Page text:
Why the Conservatives for Garth McVicar?

Stephen Franks

I would understand Garth’s McVicar's decision to accept nomination for the Conservatives, though he could have had a more assured path to Parliament.

After 13 years of dedicating his time, the time of his wife Anne, the cashflow from his farm, his enormous emotional resilience, and his ability to learn, almost exclusively to the cause of victims, he’s perhaps decided to go for broke. I know he’s been asked to stand for Parliament a number of times before . He’s agonised over it. But he’s never had anyone to take the leadership torch.

There have been people who’ve worked generously on funding, on policy, on the website, on the branch structure and membership issues, and on the exhausting task of helping victims that few see, especially the desperately bewildered and hurt families steered to him by the Police, by victim support people, by lawyers, and by earlier victims.  They’ve sent them to Garth because he’s been able to do what they cannot, say the things they dare not, give the victim families hope that their loss may not be entirely pointless, if the law that has allowed it can be changed.

And only Garth has pulled it all together. He’s inspired his volunteers, given them the courage to stand up before Select Committees, and to turn up to court.

But a year or so ago Ruth Money was drawn into a full-time role in the organisation. She has been juggling many of Garth’s roles, and obviously now he feels he can hand over.

Many will be puzzled by his choice of the Conservatives to run for. It does not surprise me. He is unabashedly conservative. In the criminal justice areas most important to him, he believes our grand-parents did a better job than us.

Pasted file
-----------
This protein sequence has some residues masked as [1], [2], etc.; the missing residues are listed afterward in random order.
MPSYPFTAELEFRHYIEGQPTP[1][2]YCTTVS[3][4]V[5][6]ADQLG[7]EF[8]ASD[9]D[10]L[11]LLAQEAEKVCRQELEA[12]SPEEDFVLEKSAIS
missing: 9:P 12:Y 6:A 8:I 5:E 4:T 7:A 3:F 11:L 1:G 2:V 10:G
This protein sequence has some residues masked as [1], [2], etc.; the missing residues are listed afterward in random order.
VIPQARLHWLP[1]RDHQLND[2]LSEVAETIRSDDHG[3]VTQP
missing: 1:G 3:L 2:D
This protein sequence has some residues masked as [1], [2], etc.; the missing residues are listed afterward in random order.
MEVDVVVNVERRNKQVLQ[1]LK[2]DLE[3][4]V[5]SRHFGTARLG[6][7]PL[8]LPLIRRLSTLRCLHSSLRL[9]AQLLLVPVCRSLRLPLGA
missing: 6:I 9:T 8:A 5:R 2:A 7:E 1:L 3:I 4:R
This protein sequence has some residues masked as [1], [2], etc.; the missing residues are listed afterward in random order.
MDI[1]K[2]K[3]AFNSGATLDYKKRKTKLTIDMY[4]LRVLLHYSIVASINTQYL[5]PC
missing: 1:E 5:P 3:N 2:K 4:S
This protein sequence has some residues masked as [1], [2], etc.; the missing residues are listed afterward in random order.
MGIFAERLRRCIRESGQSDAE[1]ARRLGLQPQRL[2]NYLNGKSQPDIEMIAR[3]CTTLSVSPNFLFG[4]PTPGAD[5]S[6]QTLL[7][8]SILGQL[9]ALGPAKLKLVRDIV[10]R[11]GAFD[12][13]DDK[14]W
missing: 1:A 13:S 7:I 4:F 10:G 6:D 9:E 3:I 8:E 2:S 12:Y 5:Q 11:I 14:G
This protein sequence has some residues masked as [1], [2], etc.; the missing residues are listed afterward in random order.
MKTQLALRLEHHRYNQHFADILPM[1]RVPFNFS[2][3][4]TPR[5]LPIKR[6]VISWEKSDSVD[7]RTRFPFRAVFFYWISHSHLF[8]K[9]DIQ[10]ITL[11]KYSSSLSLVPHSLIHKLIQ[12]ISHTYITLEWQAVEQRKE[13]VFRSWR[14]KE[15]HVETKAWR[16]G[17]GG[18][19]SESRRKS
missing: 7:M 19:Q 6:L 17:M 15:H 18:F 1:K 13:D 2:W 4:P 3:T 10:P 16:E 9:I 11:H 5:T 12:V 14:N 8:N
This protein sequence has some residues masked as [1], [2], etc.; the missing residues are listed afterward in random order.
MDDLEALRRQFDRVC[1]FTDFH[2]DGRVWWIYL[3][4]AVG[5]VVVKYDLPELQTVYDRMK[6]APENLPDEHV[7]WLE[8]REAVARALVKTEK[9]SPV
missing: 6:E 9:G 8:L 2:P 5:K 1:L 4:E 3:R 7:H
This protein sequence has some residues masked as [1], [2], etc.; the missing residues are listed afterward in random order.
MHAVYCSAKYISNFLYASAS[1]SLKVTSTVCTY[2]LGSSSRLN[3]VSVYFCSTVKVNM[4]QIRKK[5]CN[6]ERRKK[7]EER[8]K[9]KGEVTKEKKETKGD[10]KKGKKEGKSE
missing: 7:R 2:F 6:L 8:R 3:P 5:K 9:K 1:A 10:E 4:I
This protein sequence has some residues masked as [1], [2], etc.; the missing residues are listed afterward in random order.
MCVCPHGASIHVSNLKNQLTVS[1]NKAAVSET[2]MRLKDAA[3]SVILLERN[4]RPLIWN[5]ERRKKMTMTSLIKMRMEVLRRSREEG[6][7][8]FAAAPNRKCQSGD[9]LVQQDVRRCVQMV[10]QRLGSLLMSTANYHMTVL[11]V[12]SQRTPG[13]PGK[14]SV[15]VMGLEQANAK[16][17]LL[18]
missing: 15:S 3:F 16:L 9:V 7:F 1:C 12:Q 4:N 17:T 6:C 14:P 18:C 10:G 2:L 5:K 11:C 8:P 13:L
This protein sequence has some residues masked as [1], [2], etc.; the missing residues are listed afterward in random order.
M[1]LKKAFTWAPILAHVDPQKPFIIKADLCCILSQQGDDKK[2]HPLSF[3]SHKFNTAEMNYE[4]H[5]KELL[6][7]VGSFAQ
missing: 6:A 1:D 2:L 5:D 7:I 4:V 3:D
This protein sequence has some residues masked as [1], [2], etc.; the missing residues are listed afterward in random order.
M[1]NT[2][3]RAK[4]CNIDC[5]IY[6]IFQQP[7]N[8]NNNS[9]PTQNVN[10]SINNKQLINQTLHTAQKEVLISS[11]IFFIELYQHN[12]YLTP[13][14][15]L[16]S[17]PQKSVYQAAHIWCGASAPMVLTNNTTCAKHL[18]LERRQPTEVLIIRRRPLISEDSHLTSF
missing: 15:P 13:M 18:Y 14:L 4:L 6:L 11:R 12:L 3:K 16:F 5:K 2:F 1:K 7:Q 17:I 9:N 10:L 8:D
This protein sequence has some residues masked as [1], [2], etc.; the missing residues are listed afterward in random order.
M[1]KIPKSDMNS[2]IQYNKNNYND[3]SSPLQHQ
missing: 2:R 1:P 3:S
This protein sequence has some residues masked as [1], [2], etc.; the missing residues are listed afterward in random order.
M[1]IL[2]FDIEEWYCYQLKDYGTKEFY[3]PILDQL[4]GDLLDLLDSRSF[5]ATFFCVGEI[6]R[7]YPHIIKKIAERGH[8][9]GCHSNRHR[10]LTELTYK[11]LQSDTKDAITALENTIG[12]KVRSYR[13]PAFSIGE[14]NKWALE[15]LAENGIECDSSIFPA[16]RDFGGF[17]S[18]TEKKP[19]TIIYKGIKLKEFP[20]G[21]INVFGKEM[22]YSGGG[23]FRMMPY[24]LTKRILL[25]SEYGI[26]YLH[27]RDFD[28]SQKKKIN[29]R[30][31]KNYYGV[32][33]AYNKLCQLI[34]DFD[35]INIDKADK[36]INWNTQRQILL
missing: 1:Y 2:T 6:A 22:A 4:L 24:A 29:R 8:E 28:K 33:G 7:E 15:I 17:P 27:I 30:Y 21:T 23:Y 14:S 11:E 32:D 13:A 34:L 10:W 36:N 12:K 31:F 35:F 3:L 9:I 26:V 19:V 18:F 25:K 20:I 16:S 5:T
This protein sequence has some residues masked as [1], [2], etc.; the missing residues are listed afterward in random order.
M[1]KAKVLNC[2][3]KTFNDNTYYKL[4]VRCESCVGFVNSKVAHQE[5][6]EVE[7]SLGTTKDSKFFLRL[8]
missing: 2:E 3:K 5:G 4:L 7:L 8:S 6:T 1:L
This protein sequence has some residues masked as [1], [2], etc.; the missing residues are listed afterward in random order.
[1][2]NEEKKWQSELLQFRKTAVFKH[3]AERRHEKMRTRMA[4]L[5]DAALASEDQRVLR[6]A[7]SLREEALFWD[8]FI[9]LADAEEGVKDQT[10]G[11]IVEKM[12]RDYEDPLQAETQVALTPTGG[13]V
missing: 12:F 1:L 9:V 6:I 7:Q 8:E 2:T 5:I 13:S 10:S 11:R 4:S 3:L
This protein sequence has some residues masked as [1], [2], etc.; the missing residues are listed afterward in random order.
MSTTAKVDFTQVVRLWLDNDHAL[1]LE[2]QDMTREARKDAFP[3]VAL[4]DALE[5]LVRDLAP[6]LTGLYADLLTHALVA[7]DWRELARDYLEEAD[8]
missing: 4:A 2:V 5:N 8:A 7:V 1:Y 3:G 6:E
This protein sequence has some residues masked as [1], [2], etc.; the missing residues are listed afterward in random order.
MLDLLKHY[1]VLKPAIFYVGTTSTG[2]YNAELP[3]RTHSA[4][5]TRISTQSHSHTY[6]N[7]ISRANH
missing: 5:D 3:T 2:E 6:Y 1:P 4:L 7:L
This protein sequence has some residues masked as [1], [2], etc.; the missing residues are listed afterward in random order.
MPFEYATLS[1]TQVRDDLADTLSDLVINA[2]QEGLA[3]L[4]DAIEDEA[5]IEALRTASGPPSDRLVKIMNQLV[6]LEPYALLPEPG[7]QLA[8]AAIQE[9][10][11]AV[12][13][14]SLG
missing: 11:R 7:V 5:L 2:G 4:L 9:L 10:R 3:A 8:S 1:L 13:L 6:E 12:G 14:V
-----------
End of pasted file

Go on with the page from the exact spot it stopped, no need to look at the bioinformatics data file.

It is hard to disagree. The reoffending rate from our prisons was much lower than now. Most prisoners had 40 hours per week of useful work. Prison discipline was simple and much more arbitrary than now. Our victimisation rates were trivial compared with now. The most reliable figure of all to judge changes in crime rates, is the murder rate. New Zealand averaged 2 murders per year from 1920 to 1960. That included the years when over 100,000 men came back from years of killing and witnessing slaughter, when firearms were in most homes. 

And Garth is not much influenced by popular or media stereotypes or prejudices.  He would base his assessment of Colin Craig on meeting him, not how he is described by tribal opponents.  That willingness to look past elite consensus is why he had so much friendship and help from people who shared that ability, people who respected his abilities and achievements despite media demonization.

They included the  late Greg King, Winston Peters’ lawyer Brian Henry, Auckland Crown Prosecutor Simon (now Justice) Moore and many others. So I have to assume that he has looked at the Conservative’s policy suite, and decided that it would be the least problematic for him to hold his nose and support, as the unavoidable cost of going to Parliament to fight to complete the criminal justice reforms in which he has been so influential for so long.

Good luck Garth. You'll make the Party vote choice more difficult for many people.

Former ACT MP and National candidate Stephen Franks is principal of Wellington commercial and public law firm Franks and Ogilvie.

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